If you were to ask the average American what a union represents, most would say it stands for better working conditions, higher pay and, most importantly, its members.
Up until a few years ago, I would have probably agreed. That was before I became a dues-paying member myself. Since then, I've been able to see firsthand exactly what the union's role is in the modern workplace.
Vast bureaucracies stifled by groaning inefficiencies, slow response times and disinterested stewards are the hallmark of today's unions.
My current employer is one of Oregon's largest (and most progressive) hospitals, a place where breaking from popular opinion will get you shunned by your peers and targeted by management.
I have seen how deep union sentiment runs at my workplace since whenever I voice any frustration or disagreement with the union, I am met with being called a fascist or words to that effect.
Unfortunately, I have had to live with my discontent thanks to a federal law that required public employees to pay union dues regardless of membership.
Enter Janus v. AFSCME, the ruling issued by the U.S. Supreme Court last June that upended the stranglehold unions had on public-sector employee's paychecks.
The court's decision said that forcing a public employee to pay dues even when he or she chooses not to be a union member is a form of compelled speech, and therefore unconstitutional.
Upon learning of this landmark decision and with the help of the Freedom Foundation, I promptly sent AFSCME my opt-out form.
Two weeks later, I received a reply from AFSCME informing me that my membership was canceled but dues deductions would continue.
Again, I contacted the Freedom Foundation for help. This time I was advised to contact the payroll and human-resources departments directly to tell them I no longer approved of any unions dues or fees being taken from my checks.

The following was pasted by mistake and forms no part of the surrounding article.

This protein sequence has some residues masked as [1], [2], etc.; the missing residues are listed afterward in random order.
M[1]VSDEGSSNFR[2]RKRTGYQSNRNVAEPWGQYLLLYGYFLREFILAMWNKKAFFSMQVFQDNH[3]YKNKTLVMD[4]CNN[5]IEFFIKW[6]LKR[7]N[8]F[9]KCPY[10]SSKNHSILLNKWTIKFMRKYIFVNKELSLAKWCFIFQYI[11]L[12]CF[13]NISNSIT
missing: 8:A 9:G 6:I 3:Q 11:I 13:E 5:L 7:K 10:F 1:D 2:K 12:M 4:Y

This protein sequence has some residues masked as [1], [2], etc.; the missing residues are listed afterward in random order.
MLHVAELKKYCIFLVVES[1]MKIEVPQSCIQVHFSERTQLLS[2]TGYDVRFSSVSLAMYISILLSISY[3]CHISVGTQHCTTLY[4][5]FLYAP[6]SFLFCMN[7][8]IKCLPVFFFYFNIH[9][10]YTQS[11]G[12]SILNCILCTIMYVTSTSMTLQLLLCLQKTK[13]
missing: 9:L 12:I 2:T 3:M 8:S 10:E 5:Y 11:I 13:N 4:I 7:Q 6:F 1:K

Surprisingly, payroll responded immediately by honoring the request.
That was weeks ago. Then I received a new email last week, this time from the head of payroll, informing me that my request had been re-evaluated and denied.
What was the reasoning? The union dictates who does and does not pay dues.
According to the union, I really didn't have much of a say in a matter about my own money. Naturally, I asked a handful of my coworkers if they had received the same kind of treatment.
Short answer — yes.
Word around the hospital is that our union is doubling down because its leaders fear a potential mass exodus and are willing to do just about anything to keep the money flowing.
To date, I've seen mid-level bureaucrats attempting to confuse union members with never-ending email strings, misinformation campaigns and the ever-present threat of reprisal to anyone who dares step out of line.
If you were to ask me today what public-sector unions represent, my answer would be vastly different than earlier. It's clear to me now that, more than anything else, AFSCME only cares for itself.
Ethan Alt is a resident and registered voter in Oregon City.
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